First of all, how did we get into the trap of referring to the spirit as male when the original words denoting spirit as wind or breath are feminine? Largely because men cobbled together the creeds, the women confined to bringing in the wine or whatever. There’s a first shift for some of us. But let’s go deeper, let’s find some divine dynamism. Let’s see how the spirit, unconfined, goes between.

Just think about the way the Spirit has been described or alluded to in scripture and beyond. Wind and breath as mentioned, cloud and fire, Wisdom, counsellor, one who walks alongside, the Dove descending or as in the early Celtic church and still in the Iona community, the Wild Goose! Quite in keeping with John’s description of wind that blows where it will but adding to it. The church may shut out the wind, or lock in our breath but we’ll not confine a wild goose. A wild goose. Not merely a meek dove or the flickering flame of a candle but an untamed, uncontrollable big, wild bird. This is a spirit who will not be contained or controlled by words, creeds or institutions. The rebel heart of the divine. Exciting this, isn’t it? Well, I am excited: trapped physically by my illness but despite that free like that wild goose to go where I will in my mind and heart.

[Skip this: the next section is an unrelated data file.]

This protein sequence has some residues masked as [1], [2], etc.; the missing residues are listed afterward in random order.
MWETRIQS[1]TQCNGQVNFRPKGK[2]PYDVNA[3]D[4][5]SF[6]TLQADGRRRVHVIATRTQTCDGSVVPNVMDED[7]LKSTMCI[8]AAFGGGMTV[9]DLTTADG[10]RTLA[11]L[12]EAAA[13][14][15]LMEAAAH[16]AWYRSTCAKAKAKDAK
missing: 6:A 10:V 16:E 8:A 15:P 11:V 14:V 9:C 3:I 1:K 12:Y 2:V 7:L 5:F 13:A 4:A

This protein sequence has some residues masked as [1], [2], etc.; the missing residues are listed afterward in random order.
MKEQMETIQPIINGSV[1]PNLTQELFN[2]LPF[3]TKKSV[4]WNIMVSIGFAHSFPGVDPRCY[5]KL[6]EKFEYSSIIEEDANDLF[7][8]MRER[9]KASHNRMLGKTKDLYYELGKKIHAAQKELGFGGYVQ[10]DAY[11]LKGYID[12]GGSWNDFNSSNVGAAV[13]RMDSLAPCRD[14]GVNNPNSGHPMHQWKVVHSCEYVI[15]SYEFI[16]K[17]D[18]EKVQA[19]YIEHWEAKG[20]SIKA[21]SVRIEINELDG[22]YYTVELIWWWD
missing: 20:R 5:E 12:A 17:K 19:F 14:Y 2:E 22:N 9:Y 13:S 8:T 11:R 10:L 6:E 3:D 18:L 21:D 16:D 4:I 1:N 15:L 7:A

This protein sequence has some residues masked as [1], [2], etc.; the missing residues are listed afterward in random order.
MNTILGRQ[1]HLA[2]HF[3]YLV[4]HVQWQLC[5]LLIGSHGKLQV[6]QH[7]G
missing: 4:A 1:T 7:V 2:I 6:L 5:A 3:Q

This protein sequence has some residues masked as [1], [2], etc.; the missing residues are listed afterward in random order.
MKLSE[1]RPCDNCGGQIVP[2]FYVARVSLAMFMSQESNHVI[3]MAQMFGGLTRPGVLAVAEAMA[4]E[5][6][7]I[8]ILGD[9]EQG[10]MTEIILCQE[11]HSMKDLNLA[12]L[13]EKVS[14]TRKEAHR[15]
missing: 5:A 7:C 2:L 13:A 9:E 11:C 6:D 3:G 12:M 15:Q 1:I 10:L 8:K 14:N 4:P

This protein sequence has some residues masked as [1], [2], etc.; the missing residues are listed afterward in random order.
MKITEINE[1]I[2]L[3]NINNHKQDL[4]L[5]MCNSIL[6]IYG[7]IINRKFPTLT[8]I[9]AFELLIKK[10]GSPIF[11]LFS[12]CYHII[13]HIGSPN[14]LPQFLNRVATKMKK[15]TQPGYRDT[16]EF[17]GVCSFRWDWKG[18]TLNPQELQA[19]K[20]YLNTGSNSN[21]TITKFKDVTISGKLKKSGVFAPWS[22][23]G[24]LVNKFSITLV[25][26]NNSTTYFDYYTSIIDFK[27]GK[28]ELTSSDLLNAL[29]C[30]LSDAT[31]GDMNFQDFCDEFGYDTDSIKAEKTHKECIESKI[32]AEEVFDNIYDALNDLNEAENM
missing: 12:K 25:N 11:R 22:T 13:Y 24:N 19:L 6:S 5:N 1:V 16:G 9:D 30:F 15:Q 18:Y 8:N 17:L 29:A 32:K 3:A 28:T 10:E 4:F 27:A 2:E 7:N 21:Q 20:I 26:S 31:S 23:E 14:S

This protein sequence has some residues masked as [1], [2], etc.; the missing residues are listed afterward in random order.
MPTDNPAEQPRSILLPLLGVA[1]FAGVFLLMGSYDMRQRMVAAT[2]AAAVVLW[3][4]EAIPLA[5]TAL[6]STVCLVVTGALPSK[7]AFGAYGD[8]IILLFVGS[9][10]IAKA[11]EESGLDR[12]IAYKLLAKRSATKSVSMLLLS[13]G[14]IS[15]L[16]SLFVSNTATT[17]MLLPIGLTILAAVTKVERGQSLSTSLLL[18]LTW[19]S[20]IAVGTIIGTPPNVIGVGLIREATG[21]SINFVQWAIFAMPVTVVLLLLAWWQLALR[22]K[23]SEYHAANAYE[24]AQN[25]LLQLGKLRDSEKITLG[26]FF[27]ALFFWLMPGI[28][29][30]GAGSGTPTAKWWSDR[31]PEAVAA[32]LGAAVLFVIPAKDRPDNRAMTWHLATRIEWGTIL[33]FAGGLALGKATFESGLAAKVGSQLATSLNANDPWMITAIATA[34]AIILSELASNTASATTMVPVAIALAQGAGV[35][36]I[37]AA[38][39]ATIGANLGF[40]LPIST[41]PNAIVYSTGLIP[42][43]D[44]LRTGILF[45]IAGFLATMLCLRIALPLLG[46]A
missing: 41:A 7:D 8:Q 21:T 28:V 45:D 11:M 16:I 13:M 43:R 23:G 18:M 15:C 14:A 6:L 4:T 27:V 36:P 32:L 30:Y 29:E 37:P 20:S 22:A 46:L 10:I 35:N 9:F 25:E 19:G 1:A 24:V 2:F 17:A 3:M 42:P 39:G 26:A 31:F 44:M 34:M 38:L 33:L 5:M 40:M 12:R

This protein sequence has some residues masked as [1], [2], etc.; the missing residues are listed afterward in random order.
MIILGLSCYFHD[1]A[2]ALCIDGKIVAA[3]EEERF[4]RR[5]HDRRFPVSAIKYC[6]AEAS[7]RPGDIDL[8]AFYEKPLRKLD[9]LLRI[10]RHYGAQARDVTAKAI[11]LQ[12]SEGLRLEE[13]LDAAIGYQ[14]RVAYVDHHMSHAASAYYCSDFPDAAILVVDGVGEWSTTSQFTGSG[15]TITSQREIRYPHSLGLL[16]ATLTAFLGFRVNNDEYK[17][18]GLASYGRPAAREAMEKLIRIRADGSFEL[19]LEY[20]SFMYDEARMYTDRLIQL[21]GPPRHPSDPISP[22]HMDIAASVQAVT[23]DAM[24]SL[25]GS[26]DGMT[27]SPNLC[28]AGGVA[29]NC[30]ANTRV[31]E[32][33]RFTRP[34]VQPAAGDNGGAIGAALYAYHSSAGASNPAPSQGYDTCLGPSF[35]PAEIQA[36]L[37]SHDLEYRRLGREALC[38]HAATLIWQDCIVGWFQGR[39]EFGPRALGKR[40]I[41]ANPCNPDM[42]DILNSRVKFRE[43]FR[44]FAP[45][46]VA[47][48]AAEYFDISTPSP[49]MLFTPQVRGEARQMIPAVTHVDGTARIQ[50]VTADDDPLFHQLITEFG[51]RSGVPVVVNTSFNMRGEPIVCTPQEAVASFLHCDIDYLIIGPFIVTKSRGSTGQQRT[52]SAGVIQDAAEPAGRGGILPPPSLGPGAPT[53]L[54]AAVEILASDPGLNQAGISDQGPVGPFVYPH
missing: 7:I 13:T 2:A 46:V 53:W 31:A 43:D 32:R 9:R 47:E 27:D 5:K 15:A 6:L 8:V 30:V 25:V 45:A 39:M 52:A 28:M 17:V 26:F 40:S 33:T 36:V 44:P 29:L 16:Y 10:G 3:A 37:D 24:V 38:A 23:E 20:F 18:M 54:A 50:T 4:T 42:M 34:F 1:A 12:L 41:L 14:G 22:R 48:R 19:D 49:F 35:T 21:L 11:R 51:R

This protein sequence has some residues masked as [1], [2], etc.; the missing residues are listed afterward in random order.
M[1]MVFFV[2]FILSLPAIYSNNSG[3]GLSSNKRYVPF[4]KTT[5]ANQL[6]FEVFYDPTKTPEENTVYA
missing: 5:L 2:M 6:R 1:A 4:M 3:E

Let’s have a little wisdom from AA Milne’s poem, Wind on the Hill.

No one can tell me, nobody knows

Where the wind comes from, where the wind goes.

It’s flying from somewhere as fast as it can.

I couldn’t keep up with it not if I ran.

But if I stopped holding the string of my kite

It would blow with the wind for a day and a night.

And then when I found it wherever it blew

I should know that the wind had been blowing there too.

So then I could tell them where the wind goes …

But where the wind comes from nobody knows.

Well, Bishop Taylor says this wind comes from God and AA Mine says we’ll know where it touched down if we follow the kite.

And that’s our Pentecost challenge. This wild creature wasn’t given ?to the church as some sort of tool to use in our mission but rather to equip us to join in with hers. Getting a little more exciting? And a touch scary?

Where are those places where the Wild Goose has landed? They are where you responded in kindness to me. They are where, even though others may describe it differently, in the response of the wider community to my need. They are where a hungry child is fed, where believers break the bread, where the homeless find a home, when a stranger’s not alone, where a wrong is being set right, wherever we find grace and love in action or just beginning.

Years ago, I served on the Newlyn Fish Industry Form, chaired by Sir Michael Galsworthy, then Cornwall’s Deputy Lord Lieutenant. A great networker, Michael would often lead me by the arm saying, “You must meet so and so.” Michael the go between.

However we are led to those places of pain, grief, suffering even of great joy, let us discern what the Wild Goose began, and where we can join in. Bless you one and all. Follow that Wild Goose.